Charges were dropped against one of the antifascists, a young woman, in the early stages, but because of the sheer number of defendants the Crown Prosecution Service (CPS) argued that, for logistical reasons, it was necessary to split the defendants between two trials. Of course this also put the Prosecution at a considerable advantage, particularly as they would be prosecuted by the same individual – Mark Trafford. Both trials would be held at Blackfriars Crown Court before Judge H.O.Blacksell.
The CPS chose to first prosecute not so much those with the most evidence against them, since they have presented no evidence of a conspiracy throughout, but those whom they judged would be most easily convicted. Many of the defendants had been convicted of political activities in the past, and because of these ‘prior convictions’ could not present character evidence in their defence for example. The CPS knew that they could rely on the prejudice and ignorance of the jury (one of whom sported a shirt emblazoned with a large St George’s cross) for some convictions, and sure enough seven antifascists were convicted as charged, with six of them being sent immediately to jail.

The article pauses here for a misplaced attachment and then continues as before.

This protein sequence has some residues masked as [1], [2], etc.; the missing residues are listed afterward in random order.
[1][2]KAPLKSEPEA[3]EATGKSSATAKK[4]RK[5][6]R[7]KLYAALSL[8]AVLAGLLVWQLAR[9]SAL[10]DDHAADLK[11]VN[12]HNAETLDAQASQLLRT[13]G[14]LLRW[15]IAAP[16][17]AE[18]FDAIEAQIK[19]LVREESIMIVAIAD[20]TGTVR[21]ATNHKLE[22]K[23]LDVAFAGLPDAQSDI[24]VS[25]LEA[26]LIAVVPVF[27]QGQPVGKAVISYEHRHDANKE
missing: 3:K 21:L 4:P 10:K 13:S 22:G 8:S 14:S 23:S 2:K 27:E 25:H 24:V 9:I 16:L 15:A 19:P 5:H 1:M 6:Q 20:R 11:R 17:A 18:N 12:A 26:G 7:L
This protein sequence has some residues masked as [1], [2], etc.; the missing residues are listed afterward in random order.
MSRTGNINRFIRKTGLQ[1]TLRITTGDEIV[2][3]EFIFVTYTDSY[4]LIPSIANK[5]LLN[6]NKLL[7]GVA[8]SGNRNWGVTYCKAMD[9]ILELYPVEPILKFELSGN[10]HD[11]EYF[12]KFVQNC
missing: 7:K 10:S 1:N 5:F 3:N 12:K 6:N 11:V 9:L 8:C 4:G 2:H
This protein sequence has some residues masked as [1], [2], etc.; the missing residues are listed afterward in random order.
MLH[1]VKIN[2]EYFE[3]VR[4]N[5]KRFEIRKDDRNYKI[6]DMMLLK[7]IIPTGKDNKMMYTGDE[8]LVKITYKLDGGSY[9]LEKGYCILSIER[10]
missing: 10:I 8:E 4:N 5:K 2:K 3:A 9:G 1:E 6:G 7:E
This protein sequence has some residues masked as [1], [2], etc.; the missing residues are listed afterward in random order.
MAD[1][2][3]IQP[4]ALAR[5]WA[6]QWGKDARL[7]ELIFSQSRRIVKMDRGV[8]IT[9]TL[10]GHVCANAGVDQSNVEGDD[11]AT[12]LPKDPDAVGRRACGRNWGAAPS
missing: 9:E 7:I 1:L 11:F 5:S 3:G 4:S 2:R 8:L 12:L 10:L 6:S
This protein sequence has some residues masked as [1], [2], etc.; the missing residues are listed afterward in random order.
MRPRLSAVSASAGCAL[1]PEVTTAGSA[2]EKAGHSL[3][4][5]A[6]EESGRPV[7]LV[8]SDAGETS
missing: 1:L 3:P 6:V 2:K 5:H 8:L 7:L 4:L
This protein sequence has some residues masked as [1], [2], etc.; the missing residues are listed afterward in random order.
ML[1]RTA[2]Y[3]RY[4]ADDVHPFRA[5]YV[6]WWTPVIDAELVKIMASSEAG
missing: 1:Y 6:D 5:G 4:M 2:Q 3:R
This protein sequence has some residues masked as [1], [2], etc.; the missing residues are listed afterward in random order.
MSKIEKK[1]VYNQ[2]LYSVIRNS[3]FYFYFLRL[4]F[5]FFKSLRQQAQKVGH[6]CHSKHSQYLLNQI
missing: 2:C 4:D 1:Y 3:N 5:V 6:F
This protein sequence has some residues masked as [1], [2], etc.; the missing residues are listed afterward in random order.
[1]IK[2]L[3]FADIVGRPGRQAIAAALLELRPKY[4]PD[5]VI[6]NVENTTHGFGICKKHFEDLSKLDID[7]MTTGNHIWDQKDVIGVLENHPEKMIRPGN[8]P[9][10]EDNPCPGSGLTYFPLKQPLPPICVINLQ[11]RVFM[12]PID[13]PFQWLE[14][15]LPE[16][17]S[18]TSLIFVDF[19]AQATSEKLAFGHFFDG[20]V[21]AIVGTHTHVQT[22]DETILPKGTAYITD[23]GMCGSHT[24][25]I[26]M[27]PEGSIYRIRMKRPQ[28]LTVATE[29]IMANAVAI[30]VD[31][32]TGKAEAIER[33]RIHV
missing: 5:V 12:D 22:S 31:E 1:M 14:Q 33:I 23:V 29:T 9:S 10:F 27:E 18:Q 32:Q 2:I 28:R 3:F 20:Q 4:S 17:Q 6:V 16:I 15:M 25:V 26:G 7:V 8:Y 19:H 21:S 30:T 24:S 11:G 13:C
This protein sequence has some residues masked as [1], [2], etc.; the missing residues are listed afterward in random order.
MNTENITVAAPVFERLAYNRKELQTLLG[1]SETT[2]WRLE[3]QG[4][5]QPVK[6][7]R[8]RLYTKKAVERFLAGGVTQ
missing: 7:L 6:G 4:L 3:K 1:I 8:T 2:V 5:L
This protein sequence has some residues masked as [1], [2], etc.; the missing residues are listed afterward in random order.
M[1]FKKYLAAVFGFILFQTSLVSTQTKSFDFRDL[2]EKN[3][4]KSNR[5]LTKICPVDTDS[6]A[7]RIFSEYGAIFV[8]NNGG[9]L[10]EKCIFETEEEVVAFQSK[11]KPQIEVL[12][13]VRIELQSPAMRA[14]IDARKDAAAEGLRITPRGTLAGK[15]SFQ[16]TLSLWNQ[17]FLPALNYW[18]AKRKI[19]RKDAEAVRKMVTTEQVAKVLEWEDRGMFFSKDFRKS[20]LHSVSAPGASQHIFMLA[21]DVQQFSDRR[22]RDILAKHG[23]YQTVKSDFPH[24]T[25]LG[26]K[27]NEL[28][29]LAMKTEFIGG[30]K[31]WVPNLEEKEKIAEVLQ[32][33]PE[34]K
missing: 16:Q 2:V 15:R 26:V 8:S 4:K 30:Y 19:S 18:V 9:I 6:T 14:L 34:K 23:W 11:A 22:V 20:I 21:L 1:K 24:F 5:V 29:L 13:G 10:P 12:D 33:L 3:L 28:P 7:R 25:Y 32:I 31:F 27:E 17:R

As our comrades were sent to prison, the architects of the fit-up were busy congratulating each other. Blacksell, the judge who presided over the charade, said he would be recommending Detective Inspector Blackburn for a commendation – For what, making travel safer for Nazis?! Perhaps Blackburn will get the ‘Iron Cross’! This whole case revolves around one neo-Nazi, who was not a complainant in the case, being put on his arse. For that 23 people were arrested, hundreds of cops were involved in dawn raids, and two show trials were held costing Millions, what a great service to the ‘public’! But of course, this case is about far more than one pathetic fascist.